"Do we have a motion on the bill?" asked the chairman, Sen. Steve Southerland, R-Morristown. "Do we have a motion on the bill? Do we have a motion on the bill? The bill dies for lack of a motion."
One Democrat on the committee, Sen. Charlotte Burks, fled the room before the bill came up. Another one, Sen. Ophelia Ford, was missing in action, too. That left the sponsor, Democratic Sen. Lowe Finney, to twist in the wind. He knew what was coming and pleaded with the committee to listen to testimony against blowing the tops off our mountains. But the committee refused as coal miners in attendance burst into cheers.
"I hope the committee will be open to what we’re bringing before you today," Finney said. "And if there’s a way to make it better, I’m all for it. I hope we can start with the basic approach that we have a real treasure in East Tennessee, and this is one way we can work to protect what we have."
With some conservatives hopping aboard the bill this year, environmentalists hoped for a different result. But this idea is going no where as long as King Coal is playing Senate speaker Ron Ramsey like a Grand Ole Opry fiddle.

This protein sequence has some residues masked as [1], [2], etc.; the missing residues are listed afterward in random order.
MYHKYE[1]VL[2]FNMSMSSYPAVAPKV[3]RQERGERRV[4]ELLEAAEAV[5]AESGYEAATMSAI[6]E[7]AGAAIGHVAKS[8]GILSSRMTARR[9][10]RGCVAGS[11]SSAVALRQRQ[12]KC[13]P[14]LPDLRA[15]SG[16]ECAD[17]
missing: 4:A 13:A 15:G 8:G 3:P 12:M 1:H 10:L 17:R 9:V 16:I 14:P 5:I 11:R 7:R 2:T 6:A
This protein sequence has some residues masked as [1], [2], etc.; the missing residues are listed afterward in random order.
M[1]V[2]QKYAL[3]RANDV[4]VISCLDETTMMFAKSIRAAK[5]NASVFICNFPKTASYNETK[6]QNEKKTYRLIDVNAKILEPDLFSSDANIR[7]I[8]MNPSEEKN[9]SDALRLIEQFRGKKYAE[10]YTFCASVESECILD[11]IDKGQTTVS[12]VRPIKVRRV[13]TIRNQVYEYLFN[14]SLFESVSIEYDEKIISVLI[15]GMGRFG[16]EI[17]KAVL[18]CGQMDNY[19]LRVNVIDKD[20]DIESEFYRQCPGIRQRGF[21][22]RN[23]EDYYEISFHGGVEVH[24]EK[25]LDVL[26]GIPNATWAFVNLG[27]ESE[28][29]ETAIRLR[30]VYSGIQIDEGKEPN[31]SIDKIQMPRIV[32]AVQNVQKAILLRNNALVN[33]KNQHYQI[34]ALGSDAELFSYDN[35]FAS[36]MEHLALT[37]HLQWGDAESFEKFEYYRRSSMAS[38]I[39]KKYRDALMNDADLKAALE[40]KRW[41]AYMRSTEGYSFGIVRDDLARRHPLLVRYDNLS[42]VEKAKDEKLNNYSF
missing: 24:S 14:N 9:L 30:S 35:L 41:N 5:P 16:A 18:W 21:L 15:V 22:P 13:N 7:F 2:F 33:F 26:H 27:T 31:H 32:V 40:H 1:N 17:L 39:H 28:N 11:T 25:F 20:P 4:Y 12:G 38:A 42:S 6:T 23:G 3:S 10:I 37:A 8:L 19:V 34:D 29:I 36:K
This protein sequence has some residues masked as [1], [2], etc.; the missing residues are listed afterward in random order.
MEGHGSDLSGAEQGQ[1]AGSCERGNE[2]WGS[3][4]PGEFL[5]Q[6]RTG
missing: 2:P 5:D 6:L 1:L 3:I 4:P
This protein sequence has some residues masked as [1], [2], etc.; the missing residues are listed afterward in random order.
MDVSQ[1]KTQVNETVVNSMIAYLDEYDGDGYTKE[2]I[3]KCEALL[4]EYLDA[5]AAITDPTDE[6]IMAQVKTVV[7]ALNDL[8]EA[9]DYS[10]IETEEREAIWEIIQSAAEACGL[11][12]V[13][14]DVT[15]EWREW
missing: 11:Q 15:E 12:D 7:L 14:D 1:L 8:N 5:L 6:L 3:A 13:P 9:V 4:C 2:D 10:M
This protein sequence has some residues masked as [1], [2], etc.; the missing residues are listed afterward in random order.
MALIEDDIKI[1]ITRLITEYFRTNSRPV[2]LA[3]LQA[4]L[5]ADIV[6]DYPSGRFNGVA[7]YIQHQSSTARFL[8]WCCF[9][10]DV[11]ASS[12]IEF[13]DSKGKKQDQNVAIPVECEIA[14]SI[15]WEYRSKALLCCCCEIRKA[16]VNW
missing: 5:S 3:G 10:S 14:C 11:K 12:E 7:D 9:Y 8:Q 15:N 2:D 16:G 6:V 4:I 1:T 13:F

Update: In a press release, Appalachian Voices singled out the committee's missing Democrats for criticism, suggesting they sold out to the coal industry despite their past support for the bill.
J.W. Randolph, the Tennessee director of Appalachian Voices, and Ann League, a resident and property owner in Tennessee's coal-bearing region, had been scheduled to testify.
“Just as we were called up to speak to the committee, the chairman stopped us short," said Randolph. He said committee members failed to put a motion on the bill, and so let it die without discussion. "Despite the fact that Tennesseans from the left, right and center, and from a broad array of interests have come together to protect our mountains, our voices were silenced.
"Instead, the senators chose to side with the coal industry whose political influence has long outlasted its ability to grow jobs in our state or protect the health and well-being of citizens in the coal region."
Randolph noted that two senators who have generally supported mountain protection, Ophelia Ford and [Republican] Jim Summerville, were not in attendance, and a third, Charlotte Burks, who has voted for the bill in the past, left the committee meeting.